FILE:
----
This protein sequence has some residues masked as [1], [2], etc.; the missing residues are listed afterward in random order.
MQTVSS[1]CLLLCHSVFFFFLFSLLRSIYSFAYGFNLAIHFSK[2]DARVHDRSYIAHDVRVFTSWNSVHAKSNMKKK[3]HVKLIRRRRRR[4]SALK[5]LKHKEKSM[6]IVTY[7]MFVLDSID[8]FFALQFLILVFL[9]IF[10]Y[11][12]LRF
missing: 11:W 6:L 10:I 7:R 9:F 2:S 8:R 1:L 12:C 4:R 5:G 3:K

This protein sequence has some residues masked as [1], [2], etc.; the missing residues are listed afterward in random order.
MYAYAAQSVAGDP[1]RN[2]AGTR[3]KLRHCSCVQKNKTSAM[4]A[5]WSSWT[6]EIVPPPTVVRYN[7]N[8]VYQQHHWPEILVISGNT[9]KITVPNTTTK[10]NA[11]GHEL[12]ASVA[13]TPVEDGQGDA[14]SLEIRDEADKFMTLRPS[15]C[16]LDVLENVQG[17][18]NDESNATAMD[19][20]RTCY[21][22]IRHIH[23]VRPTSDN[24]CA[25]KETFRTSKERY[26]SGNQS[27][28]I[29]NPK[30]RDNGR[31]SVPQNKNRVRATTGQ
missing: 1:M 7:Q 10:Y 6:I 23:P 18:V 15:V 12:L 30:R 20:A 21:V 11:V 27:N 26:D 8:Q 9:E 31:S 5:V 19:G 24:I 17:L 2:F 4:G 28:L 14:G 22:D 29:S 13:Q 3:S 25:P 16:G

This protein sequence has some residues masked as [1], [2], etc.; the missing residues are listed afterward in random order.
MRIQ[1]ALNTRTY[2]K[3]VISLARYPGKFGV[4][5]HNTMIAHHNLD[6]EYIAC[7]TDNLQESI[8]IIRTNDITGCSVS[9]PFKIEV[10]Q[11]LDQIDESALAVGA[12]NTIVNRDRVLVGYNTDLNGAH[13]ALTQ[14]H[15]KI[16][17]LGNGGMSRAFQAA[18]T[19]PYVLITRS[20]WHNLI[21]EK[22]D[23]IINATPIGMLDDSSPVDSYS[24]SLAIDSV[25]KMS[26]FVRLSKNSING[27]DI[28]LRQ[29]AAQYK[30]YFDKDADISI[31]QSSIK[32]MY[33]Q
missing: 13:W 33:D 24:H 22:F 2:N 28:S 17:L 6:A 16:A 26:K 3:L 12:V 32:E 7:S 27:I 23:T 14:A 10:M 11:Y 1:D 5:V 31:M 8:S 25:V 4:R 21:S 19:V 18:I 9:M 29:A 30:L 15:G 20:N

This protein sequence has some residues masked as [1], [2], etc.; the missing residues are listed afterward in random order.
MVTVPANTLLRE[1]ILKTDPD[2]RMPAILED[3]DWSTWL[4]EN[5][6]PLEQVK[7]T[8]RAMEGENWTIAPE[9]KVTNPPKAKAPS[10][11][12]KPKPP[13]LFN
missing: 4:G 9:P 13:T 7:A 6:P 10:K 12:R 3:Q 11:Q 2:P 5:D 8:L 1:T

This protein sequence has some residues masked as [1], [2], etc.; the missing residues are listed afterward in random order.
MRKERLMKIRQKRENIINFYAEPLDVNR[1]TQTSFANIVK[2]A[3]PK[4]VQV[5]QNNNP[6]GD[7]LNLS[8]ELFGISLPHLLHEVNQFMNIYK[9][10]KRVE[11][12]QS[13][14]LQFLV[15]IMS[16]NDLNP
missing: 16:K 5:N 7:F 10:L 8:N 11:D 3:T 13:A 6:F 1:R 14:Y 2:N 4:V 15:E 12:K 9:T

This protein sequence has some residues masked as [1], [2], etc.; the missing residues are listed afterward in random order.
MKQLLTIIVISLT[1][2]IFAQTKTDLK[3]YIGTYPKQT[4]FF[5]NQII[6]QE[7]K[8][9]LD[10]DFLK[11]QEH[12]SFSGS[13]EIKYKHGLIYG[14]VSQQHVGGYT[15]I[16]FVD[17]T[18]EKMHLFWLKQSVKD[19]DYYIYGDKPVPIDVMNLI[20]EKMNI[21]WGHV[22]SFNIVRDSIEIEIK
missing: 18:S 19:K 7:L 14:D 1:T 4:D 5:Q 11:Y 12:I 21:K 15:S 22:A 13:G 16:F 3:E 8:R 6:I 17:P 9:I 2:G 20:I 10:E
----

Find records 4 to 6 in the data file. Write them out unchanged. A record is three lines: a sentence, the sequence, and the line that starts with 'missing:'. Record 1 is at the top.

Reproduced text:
This protein sequence has some residues masked as [1], [2], etc.; the missing residues are listed afterward in random order.
MVTVPANTLLRE[1]ILKTDPD[2]RMPAILED[3]DWSTWL[4]EN[5][6]PLEQVK[7]T[8]RAMEGENWTIAPE[9]KVTNPPKAKAPS[10][11][12]KPKPP[13]LFN
missing: 4:G 9:P 13:T 7:A 6:P 10:K 12:R 3:Q 11:Q 2:P 5:D 8:L 1:T

This protein sequence has some residues masked as [1], [2], etc.; the missing residues are listed afterward in random order.
MRKERLMKIRQKRENIINFYAEPLDVNR[1]TQTSFANIVK[2]A[3]PK[4]VQV[5]QNNNP[6]GD[7]LNLS[8]ELFGISLPHLLHEVNQFMNIYK[9][10]KRVE[11][12]QS[13][14]LQFLV[15]IMS[16]NDLNP
missing: 16:K 5:N 7:F 10:L 8:N 11:D 3:T 13:A 6:F 1:R 14:Y 2:N 4:V 15:E 12:K 9:T

This protein sequence has some residues masked as [1], [2], etc.; the missing residues are listed afterward in random order.
MKQLLTIIVISLT[1][2]IFAQTKTDLK[3]YIGTYPKQT[4]FF[5]NQII[6]QE[7]K[8][9]LD[10]DFLK[11]QEH[12]SFSGS[13]EIKYKHGLIYG[14]VSQQHVGGYT[15]I[16]FVD[17]T[18]EKMHLFWLKQSVKD[19]DYYIYGDKPVPIDVMNLI[20]EKMNI[21]WGHV[22]SFNIVRDSIEIEIK
missing: 18:S 19:K 7:L 14:D 1:T 4:D 5:Q 11:Y 12:I 21:K 15:S 22:A 13:G 16:F 3:E 8:R 6:I 17:P 9:I 2:G 20:I 10:E